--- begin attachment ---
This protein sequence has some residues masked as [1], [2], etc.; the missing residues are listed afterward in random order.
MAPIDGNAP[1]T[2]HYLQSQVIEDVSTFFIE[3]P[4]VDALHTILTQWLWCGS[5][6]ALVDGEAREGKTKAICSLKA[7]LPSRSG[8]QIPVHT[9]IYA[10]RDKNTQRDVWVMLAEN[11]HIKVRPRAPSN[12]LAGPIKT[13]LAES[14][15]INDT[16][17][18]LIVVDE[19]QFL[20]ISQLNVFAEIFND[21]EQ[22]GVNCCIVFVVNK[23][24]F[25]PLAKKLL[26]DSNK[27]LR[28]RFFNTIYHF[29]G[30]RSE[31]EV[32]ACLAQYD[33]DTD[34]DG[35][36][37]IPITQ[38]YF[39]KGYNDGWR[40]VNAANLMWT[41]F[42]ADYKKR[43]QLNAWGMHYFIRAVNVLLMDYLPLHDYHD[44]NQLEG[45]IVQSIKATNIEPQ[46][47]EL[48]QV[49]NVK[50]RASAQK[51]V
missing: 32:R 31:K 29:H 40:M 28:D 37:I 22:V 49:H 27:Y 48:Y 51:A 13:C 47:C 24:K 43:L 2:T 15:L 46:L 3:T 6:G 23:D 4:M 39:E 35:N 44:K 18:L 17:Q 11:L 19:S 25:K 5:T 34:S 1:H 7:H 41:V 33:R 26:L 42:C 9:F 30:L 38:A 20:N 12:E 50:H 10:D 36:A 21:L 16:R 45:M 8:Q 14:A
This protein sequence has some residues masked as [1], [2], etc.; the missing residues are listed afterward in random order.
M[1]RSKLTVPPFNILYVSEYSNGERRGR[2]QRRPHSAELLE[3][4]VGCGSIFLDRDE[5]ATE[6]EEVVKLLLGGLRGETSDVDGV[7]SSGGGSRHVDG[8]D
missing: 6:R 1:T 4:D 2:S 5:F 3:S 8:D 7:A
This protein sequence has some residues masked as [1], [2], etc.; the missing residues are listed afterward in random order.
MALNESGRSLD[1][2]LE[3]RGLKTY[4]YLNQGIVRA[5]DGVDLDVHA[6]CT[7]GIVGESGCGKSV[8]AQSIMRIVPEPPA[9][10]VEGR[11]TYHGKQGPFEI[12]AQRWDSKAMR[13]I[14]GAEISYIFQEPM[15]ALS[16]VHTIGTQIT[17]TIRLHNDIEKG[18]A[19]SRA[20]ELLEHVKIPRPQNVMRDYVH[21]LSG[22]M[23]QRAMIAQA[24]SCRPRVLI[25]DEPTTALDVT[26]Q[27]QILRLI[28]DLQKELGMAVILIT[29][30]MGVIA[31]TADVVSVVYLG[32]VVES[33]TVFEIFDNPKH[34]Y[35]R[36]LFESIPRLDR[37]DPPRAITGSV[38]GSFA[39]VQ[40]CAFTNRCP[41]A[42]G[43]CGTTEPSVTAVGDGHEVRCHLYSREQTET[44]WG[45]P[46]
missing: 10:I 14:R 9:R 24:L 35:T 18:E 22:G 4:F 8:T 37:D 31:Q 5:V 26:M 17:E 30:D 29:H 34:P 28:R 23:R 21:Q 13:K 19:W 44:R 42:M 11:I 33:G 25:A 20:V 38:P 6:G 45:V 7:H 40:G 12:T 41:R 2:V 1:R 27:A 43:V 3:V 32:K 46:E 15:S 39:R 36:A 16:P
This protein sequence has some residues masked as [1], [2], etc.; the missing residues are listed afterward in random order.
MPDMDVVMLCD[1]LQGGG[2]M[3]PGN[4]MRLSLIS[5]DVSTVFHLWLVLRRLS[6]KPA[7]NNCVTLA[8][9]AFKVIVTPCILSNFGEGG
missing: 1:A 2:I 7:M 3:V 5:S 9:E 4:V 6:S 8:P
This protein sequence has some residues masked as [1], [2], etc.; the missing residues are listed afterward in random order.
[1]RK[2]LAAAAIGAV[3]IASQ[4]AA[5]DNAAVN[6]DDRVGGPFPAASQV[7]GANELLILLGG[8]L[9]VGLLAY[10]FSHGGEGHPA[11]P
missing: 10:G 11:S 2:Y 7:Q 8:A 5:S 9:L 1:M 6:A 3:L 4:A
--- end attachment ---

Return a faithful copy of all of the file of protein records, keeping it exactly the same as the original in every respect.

This protein sequence has some residues masked as [1], [2], etc.; the missing residues are listed afterward in random order.
MAPIDGNAP[1]T[2]HYLQSQVIEDVSTFFIE[3]P[4]VDALHTILTQWLWCGS[5][6]ALVDGEAREGKTKAICSLKA[7]LPSRSG[8]QIPVHT[9]IYA[10]RDKNTQRDVWVMLAEN[11]HIKVRPRAPSN[12]LAGPIKT[13]LAES[14][15]INDT[16][17][18]LIVVDE[19]QFL[20]ISQLNVFAEIFND[21]EQ[22]GVNCCIVFVVNK[23][24]F[25]PLAKKLL[26]DSNK[27]LR[28]RFFNTIYHF[29]G[30]RSE[31]EV[32]ACLAQYD[33]DTD[34]DG[35][36][37]IPITQ[38]YF[39]KGYNDGWR[40]VNAANLMWT[41]F[42]ADYKKR[43]QLNAWGMHYFIRAVNVLLMDYLPLHDYHD[44]NQLEG[45]IVQSIKATNIEPQ[46][47]EL[48]QV[49]NVK[50]RASAQK[51]V
missing: 32:R 31:K 29:H 40:M 28:D 37:I 22:V 49:H 27:Y 48:Y 51:A 13:C 47:C 24:K 43:L 2:T 15:L 46:L 3:T 6:G 23:D 4:M 39:E 35:N 44:K 18:L 17:Q 11:L 19:S 25:K 5:T 34:S 1:H 7:H 41:V 33:R 26:L 42:C 9:F 30:L 38:A 20:N 12:E 50:H 10:D 36:A 21:L 16:R 45:M 8:Q 14:A
This protein sequence has some residues masked as [1], [2], etc.; the missing residues are listed afterward in random order.
M[1]RSKLTVPPFNILYVSEYSNGERRGR[2]QRRPHSAELLE[3][4]VGCGSIFLDRDE[5]ATE[6]EEVVKLLLGGLRGETSDVDGV[7]SSGGGSRHVDG[8]D
missing: 6:R 1:T 4:D 2:S 5:F 3:S 8:D 7:A
This protein sequence has some residues masked as [1], [2], etc.; the missing residues are listed afterward in random order.
MALNESGRSLD[1][2]LE[3]RGLKTY[4]YLNQGIVRA[5]DGVDLDVHA[6]CT[7]GIVGESGCGKSV[8]AQSIMRIVPEPPA[9][10]VEGR[11]TYHGKQGPFEI[12]AQRWDSKAMR[13]I[14]GAEISYIFQEPM[15]ALS[16]VHTIGTQIT[17]TIRLHNDIEKG[18]A[19]SRA[20]ELLEHVKIPRPQNVMRDYVH[21]LSG[22]M[23]QRAMIAQA[24]SCRPRVLI[25]DEPTTALDVT[26]Q[27]QILRLI[28]DLQKELGMAVILIT[29][30]MGVIA[31]TADVVSVVYLG[32]VVES[33]TVFEIFDNPKH[34]Y[35]R[36]LFESIPRLDR[37]DPPRAITGSV[38]GSFA[39]VQ[40]CAFTNRCP[41]A[42]G[43]CGTTEPSVTAVGDGHEVRCHLYSREQTET[44]WG[45]P[46]
missing: 10:I 14:R 9:R 24:L 35:T 18:E 22:G 4:F 8:T 37:D 31:Q 5:V 26:M 17:E 30:D 29:H 34:P 28:R 23:R 21:Q 13:K 19:W 44:R 42:M 11:I 33:G 25:A 20:V 38:P 6:G 45:V 7:H 40:G 12:T 41:R 2:V 1:R 27:A 43:V 3:V 32:K 46:E 15:S 39:R 36:A 16:P
This protein sequence has some residues masked as [1], [2], etc.; the missing residues are listed afterward in random order.
MPDMDVVMLCD[1]LQGGG[2]M[3]PGN[4]MRLSLIS[5]DVSTVFHLWLVLRRLS[6]KPA[7]NNCVTLA[8][9]AFKVIVTPCILSNFGEGG
missing: 1:A 2:I 7:M 3:V 5:S 9:E 4:V 6:S 8:P
This protein sequence has some residues masked as [1], [2], etc.; the missing residues are listed afterward in random order.
[1]RK[2]LAAAAIGAV[3]IASQ[4]AA[5]DNAAVN[6]DDRVGGPFPAASQV[7]GANELLILLGG[8]L[9]VGLLAY[10]FSHGGEGHPA[11]P
missing: 10:G 11:S 2:Y 7:Q 8:A 5:S 9:L 1:M 6:A 3:L 4:A